As part of that process we uncovered the need for two new technologies that are central to enabling this digital infrastructure. The first, called the Impact Graph, integrates formal and informal relationship networks with impact data to provide new methods of discovery, analysis, and exploration of the impact ecosystem. The second, scheduled for development this summer, is a Behaviour Engine designed to broadly encourage the behaviours of data gathering and network weaving across the entire ecosystem. Together, these technologies form the core socialsca.pe infrastructure that we aim to make available for broader use later this year.
While we are still prototyping, we have already received requests to develop custom interfaces and applications to support networks of entrepreneurs, link relationship graphs to existing stores of impact data, and generally harness the collective social networks of existing formal communities. We are also encountering requests to use our underlying infrastructure to power new and existing applications, saving developers from having to create their own user profile systems and simultaneously leveraging the network awareness that this infrastructure brings.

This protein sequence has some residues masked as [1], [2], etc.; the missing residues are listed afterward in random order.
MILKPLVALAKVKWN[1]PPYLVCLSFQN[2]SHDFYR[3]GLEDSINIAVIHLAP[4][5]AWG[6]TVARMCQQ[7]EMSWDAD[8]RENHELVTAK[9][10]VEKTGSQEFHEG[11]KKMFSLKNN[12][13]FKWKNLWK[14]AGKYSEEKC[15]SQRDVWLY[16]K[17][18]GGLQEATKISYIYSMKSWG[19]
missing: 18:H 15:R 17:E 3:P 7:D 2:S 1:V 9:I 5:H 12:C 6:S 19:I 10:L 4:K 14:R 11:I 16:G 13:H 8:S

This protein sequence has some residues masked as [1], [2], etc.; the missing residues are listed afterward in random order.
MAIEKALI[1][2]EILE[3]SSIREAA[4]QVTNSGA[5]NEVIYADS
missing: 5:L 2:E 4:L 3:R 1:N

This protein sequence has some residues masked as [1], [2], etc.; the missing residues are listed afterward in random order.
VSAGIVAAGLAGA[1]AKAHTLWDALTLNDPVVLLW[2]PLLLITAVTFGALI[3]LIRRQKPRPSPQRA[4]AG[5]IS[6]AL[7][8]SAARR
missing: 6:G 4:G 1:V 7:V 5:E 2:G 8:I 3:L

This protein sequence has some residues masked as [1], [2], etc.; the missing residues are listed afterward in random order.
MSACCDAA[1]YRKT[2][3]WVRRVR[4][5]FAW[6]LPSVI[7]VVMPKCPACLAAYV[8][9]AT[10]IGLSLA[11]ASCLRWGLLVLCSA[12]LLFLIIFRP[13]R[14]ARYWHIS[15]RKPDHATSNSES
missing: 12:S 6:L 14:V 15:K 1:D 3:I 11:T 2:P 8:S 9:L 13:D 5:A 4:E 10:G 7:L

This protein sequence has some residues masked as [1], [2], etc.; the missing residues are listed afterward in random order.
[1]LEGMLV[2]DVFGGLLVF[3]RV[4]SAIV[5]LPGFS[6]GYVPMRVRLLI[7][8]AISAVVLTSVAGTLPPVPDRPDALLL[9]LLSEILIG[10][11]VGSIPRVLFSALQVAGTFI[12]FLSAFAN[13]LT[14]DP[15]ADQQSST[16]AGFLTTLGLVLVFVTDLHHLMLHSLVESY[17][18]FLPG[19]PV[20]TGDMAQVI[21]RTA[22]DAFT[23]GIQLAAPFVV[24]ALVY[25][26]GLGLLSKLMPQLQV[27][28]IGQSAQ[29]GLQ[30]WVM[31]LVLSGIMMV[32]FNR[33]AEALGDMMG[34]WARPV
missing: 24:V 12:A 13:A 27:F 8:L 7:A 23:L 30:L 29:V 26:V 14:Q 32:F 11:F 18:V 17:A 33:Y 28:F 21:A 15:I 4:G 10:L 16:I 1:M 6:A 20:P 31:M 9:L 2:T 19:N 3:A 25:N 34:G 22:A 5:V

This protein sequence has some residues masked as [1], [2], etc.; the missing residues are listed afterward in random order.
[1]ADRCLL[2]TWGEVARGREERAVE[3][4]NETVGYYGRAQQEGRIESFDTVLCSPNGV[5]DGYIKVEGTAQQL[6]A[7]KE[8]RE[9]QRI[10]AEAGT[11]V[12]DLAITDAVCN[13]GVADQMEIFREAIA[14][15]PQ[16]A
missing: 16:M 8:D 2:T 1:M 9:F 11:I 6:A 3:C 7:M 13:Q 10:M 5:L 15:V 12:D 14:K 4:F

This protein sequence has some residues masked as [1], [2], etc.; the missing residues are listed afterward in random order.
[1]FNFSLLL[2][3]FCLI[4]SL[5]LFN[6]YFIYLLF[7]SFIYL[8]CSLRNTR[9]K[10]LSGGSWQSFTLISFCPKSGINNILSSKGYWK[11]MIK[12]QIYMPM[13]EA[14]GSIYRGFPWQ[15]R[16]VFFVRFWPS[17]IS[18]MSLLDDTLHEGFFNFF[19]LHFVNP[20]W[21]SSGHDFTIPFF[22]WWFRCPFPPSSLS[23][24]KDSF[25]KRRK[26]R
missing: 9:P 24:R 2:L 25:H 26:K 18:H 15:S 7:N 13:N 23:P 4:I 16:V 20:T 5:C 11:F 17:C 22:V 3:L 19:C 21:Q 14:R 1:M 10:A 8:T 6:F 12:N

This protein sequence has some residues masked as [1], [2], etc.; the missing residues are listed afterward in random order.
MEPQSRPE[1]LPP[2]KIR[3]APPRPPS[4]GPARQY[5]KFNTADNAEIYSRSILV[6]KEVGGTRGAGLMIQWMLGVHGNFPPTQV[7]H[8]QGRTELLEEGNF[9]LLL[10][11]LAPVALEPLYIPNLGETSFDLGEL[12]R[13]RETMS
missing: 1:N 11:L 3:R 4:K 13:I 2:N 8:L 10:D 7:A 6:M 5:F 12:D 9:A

Finally, in order to help keep our activities aligned with the emerging ecosystem, we have convened a small working group. Members of this group already span 4 countries and will hopefully grow to include representation from the main stakeholder groups in the ecosystem. Alongside this, we are hosting a series of ‘mini-labs’ to help improve our collective understanding and uncover actionable needs and high-potential interventions. The first of those will happen April 9th in London, UK with the second scheduled for October 1st in Calgary, Canada.
A better future, sooner.
What has been sparked by Markets for Good is an incredible opportunity, and while building an infrastructure on this scale is ambitious, it’s not any more ambitious than other major infrastructure projects we’ve taken on over history. At the same time, if we consider the challenges we are facing as a civilization, we could find reason to be more motivated than ever before. If we choose to make this happen, the results could go down as the greatest collective effort at increasing our capacity to create a better future, sooner. And to me, that’s worth diving in.
Special thanks to Tim Draimin, Michael Soto, and Scott Wofford for their feedback on earlier drafts of this post.